Security & Privacy. Apps. Blogs. Learning. Open Tab Curiosity. Instagram Links. Understanding by Design Part 2: Designing the Essential Questions - Learning Bird. Value and benefits of questions Since Socrates, asking questions has been a hallmark of the teaching profession.
Whether used to guide students through a lecture or to check for understanding on exams, questions are the primary mode of encouraging information transfer from instructor to student and from topic to topic. According to Leven and Long in 1912, teachers spent nearly 80% of the day asking questions; this result has been repeated multiple times since, with similar results. Questions allow us to structure our classrooms, to organize the flow of information in courses, and to probe students for deeper understanding.
Questions produce deeper and more complex inquiries, and help us to guide our students towards developing mastery and expertise. What is a “good” question? The best questions, then, create connections. Types of Questions Although we want to focus on building “essential questions”, let’s take a moment and look at the different types of questioning used in classrooms. Drawing a Mind Map from Start to Finish. As the subject matter for this Mind Map I decide to investigate what a “Curious Brain” is and how it could impact continual learning and development Starting with a central image that best represents the subject being explored; in this case I have used an illustration of a brain and have started to add main branches (initially I work in pencil so that adjustments can be made if necessary before adding ink and colour) To avoid the Mind Map becoming crowded and particularly if you are using it as a memory aid, it is preferable to have no more than 11 main branches I start to consider what a Curious Brain is.
The easiest way to investigate this is simply to start adding keywords and branching out without too much contemplation or the mind starts to think in a linear fashion. Visual Thinking Center. How to Get Past Negativity Bias in Order to Hardwire Positive Experiences. It’s helpful to know that the brain is plastic and can adapt to challenges.
And when it comes to learning new things, we can build up mental resources through intentional effort. People can get better at realizing self-regulation, executive functions, a sense of perspective or meaning, positive emotions like gratitude, a sense of strength and the feeling of being cared about. “Any kind of mental activity, including experiences, entails underlying neural activity,” said Rick Hanson, a psychologist and senior fellow at the Greater Good Science Center at UC Berkeley, at a Learning & the Brain conference. He has developed practices to help people build up their mental capacity for happiness by creating patterns of neural activity that with time and repetition become neural pathways. Hanson calls this process “self-directed neuroplasticity.”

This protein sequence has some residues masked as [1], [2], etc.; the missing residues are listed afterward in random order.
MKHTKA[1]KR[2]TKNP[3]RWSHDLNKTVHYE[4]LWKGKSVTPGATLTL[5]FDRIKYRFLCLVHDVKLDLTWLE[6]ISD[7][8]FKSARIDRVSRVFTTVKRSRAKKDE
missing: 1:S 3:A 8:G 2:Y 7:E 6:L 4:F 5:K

“We evolved a brain that routinely scans for bad news, both internally and externally,” Hanson said. Retrieval Practice: A Powerful Strategy to Improve Learning — Summary of Recommendations. Use retrieval practice as a learning strategy, not as an assessment tool.Use retrieval practice frequently, as often as possible.
Practice makes perfect! Use retrieval practice a few days or weeks after a lesson or study session. Space it out.Use a variety of strategies to implement frequent retrieval practice: clickers, flash cards, online quizzes, quick writing prompts, etc.Use a variety of question types: fact-based, conceptual, and higher order/transfer.Encourage metacognition by including feedback (right/wrong feedback, explanation feedback, etc.).Remain confident that challenging learning (via retrieval practice) is a good thing! Examine your teaching and studying strategies: Do they focus on getting information “in” or “out? " The Choice Explosion. Lansing, W.Va. — A few years ago, the social psychologist Sheena Iyengar asked 100 American and Japanese college students to take a piece of paper.
On one side, she had them write down the decisions in life they would like to make for themselves. On the other, they wrote the decisions they would like to pass on to others. The Americans filled up the side for decisions they want to decide for themselves. Where to live. What job to take. The Japanese filled up the back side of the sheet with things they wanted others to decide: what they wore; what time they woke up; what they did at their job. Americans have always put great emphasis on individual choice. This opening has produced much that is wonderful. It’s becoming incredibly important to learn to decide well, to develop the techniques of self-distancing to counteract the flaws in our own mental machinery. For example, they mention the maxim, assume positive intent.
They highlight Suzy Welch’s 10-10-10 rule.